Observers lent some credence to the blimp theory by pointing out that the object required nearly thirty minutes to travel 20 or 25 miles-far slower then an airplane.
Unidentified Planes Pass Over Harbor
AN official source which declined to be quoted directly told The Associated Press in Los Angeles that United States Army Planes quickly went into action. Later however, another official said no United States craft had taken off because of possible danger from the army’s own anti-aircraft fire.
A newspaper man at San Pedro said airplanes passed over the Los Angeles-Long Beach harbor area. The craft were not identified.
There were no reports of any attempt to bomb southern California from the air although many war-vital factories, shipyards and other defense industries were on the route the object followed.
Although some watchers said they saw airplanes in the air, semi-official sources said they probably were the United States Army’s pursuits.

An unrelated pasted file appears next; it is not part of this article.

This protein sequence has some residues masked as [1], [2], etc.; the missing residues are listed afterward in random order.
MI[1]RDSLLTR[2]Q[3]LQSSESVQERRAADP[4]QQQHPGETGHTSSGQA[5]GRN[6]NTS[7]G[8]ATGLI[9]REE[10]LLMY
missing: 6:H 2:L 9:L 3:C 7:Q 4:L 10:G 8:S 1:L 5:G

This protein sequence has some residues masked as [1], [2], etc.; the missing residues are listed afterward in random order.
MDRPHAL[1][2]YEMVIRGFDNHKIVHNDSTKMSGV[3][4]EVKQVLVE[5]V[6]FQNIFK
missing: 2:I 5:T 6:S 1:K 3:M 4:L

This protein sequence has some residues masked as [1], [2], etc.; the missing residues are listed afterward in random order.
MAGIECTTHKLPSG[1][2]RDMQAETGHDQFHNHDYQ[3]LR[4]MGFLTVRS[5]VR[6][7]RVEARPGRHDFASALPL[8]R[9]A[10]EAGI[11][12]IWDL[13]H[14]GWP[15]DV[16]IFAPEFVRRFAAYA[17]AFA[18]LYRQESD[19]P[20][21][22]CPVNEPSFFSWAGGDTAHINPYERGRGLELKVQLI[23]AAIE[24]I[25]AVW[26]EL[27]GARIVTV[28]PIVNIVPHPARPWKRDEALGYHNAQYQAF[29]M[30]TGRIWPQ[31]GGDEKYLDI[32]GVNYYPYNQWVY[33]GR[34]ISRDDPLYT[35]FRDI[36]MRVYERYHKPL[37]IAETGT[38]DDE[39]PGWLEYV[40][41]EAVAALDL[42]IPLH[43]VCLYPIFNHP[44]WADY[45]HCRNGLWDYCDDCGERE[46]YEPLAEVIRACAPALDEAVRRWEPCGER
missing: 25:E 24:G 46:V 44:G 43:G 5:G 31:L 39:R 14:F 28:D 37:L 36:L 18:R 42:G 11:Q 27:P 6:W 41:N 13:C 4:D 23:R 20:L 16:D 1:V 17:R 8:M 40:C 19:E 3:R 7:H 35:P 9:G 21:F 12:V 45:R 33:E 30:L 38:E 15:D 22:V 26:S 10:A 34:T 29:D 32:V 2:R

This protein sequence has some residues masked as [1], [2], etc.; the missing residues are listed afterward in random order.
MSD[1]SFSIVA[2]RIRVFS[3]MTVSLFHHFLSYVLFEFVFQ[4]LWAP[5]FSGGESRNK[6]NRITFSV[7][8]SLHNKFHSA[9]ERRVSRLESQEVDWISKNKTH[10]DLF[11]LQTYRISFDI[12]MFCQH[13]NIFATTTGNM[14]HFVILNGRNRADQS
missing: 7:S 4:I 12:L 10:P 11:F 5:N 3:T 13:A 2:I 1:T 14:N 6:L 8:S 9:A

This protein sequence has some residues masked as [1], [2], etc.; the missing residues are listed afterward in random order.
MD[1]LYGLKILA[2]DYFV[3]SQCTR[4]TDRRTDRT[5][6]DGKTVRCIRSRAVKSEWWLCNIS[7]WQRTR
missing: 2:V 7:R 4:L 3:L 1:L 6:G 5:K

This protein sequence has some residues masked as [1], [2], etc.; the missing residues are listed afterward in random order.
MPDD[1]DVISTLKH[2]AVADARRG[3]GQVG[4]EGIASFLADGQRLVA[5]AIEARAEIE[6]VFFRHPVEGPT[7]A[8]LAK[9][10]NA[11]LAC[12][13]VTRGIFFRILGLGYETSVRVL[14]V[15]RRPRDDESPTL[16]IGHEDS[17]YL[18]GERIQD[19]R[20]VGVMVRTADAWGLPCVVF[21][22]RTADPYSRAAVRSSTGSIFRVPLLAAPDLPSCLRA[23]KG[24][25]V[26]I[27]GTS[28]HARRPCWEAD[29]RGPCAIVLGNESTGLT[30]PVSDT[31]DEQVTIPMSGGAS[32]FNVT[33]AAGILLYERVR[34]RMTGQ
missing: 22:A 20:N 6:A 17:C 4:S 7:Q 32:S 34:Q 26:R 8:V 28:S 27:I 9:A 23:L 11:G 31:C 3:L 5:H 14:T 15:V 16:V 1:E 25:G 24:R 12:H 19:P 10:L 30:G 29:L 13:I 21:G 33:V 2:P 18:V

All the action, clearly spotlighted for ground observers by 20 or so searchlights, was just a few miles west of Los Angeles proper.
Object Disappears Over Signal Hill
Observers said the object appeared to be 8000 ft or higher.
Firing, first heard at 3 a.m., ceased suddenly at 3:30 a.m., after the object disappeared south of Signal Hill, at the east edge of Long Beach. Anti-aircraft guns fired steadily for two minute periods, were silent for about 45 seconds, and continued that routine for nearly a half an hour.
All of southern California from the San Juaquin valley to the Mexican border was blacked out. Los Angeles doused its lights first, at 2:25 a.m.. San Diego, just 17 miles from the border did not receive its lights out order until 3:05 a.m.
When daylight and the all-clear signal came, Long Beach took on the appearance of a huge easter egg-hunt. Kiddies and even grown-ups scrambled through the streets and vacant lots, picking up and proudly comparing chunks of shrapnel fragments as if they were the most prized possession they owned.